OCTOBER 23, 2006
Formula 1's new dawn
Sunday at Interlagos was a time to say goodbye to a lot. Michael Schumacher was departing but there was more beside as Marlboro, Mild Seven, Lucky Strike, Michelin and Cosworth - some of the strongest supporters that the sport has had - are also departing. Marlboro will go on paying for Ferrari but the livery should disappear if the company honours the commitment it made to other tobacco companies five years ago.
But change is no bad thing in F1. The sport needs to regenerate from time to time to keep up interest and move with the times. It needs fast young men to push those who have settled into comfortable lives.
The key point, however, is that they will all be out from under the shadow of Michael Schumacher and F1 fans are already excited about this new wave of talent that will soon be taking over. At 25 Fernando Alonso is already a double World Champion - the youngest ever. He will move to McLaren and will be paired with Lewis Hamilton. Kimi Raikkonen will head off to Ferrari to join Felipe Massa, to create a potent driver line-up - hopefully without a number one and a number two. Giancarlo Fisichella will be joined at Renault by Heikki Kovalainen and Fisichella will need to do rather better than he has this year if he wishes to keep hold of his drive as Nelson Piquet Jr is already sizing himself up for the seat. BMW will almost certainly have a better car and with Robert Kubica the team has a man who is widely tipped to be a future star. And do not forget Tonio Liuzzi, a young man who has had little chance to shine this year but comes with an impressive pedigree in the junior formulae.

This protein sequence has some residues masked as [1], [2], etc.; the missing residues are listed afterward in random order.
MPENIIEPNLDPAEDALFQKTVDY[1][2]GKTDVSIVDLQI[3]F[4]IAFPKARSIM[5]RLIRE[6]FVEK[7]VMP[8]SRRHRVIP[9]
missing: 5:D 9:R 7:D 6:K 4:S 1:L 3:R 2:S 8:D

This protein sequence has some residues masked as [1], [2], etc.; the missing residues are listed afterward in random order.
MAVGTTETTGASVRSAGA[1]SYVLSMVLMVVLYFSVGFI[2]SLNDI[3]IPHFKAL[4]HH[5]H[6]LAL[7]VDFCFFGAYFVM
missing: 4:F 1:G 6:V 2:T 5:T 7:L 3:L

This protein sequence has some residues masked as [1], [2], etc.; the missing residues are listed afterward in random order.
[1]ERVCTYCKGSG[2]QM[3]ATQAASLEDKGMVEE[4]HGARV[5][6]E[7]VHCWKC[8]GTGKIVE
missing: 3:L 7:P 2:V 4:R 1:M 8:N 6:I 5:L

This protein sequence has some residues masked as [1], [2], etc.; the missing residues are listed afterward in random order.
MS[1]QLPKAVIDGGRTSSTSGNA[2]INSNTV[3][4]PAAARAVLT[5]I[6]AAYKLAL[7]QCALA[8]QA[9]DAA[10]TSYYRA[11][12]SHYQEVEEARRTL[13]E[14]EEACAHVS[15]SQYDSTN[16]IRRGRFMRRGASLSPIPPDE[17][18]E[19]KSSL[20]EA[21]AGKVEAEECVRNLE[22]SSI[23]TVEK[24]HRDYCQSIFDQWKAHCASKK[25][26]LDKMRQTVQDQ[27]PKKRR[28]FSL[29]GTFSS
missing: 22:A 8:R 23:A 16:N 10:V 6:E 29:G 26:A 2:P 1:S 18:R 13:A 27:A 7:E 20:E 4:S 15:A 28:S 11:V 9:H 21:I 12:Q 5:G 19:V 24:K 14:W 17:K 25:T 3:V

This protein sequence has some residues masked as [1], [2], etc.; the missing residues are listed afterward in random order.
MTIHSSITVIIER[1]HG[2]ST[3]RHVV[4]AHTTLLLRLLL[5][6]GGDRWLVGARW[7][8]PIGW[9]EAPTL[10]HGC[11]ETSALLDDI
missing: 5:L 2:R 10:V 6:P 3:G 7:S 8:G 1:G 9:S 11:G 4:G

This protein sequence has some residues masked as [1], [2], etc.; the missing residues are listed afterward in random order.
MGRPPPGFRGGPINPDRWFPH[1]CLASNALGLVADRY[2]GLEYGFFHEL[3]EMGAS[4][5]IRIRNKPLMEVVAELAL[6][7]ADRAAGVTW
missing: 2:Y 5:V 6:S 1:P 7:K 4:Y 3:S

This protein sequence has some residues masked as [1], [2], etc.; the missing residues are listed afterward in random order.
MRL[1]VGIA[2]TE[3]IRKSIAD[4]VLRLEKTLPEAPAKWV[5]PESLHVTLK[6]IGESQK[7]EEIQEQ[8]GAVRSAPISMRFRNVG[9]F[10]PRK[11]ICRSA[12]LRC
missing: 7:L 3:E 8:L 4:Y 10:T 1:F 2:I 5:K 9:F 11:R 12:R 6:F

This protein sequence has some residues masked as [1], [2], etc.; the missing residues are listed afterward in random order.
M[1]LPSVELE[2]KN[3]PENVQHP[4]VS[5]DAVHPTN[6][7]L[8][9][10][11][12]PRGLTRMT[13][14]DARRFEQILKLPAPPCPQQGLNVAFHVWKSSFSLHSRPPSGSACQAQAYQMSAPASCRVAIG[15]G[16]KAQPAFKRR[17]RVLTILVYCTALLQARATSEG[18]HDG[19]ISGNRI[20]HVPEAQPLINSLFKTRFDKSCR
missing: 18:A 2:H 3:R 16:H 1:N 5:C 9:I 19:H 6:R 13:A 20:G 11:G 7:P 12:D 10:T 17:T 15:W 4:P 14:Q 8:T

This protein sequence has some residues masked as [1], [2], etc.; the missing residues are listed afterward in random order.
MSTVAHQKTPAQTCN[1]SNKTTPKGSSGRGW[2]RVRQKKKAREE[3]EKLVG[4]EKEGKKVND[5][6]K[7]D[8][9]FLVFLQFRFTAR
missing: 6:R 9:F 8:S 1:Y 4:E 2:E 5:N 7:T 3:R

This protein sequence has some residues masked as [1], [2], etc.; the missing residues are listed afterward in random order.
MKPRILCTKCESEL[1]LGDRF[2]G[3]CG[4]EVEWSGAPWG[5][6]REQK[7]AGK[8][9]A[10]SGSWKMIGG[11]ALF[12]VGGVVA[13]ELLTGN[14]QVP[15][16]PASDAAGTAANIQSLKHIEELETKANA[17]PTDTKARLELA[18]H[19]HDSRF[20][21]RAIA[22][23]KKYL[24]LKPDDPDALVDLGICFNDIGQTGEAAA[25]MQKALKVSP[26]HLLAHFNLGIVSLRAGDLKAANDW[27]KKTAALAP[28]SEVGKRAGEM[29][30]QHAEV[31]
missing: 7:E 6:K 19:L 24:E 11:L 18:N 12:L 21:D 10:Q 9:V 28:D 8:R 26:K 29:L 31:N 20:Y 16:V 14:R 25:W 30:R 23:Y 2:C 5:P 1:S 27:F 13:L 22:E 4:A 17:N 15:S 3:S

And even with all these likely newcomers Nico Rosberg will remain the youngest man in the field and will no doubt benefit from his experiences this year.
With Schumacher, Jacques Villeneuve, Juan Pablo Montoya and Pedro de la Rosa moving on, the old men of F1 in 2007 will be David Coulthard, Rubens Barrichello, Fisichella and the two Toyota drivers. They will all be fighting for their futures.
There is still much that needs to change but F1 is gradually being dragged away from its buccaneering roots to an era of the kind of governance that will attract the really big money, rather than the tobacco barons. There are billions of dollars that could be spent in the sport if it brushed up its image in financial circles and the taint that comes from some of the antics we have seen over the years.
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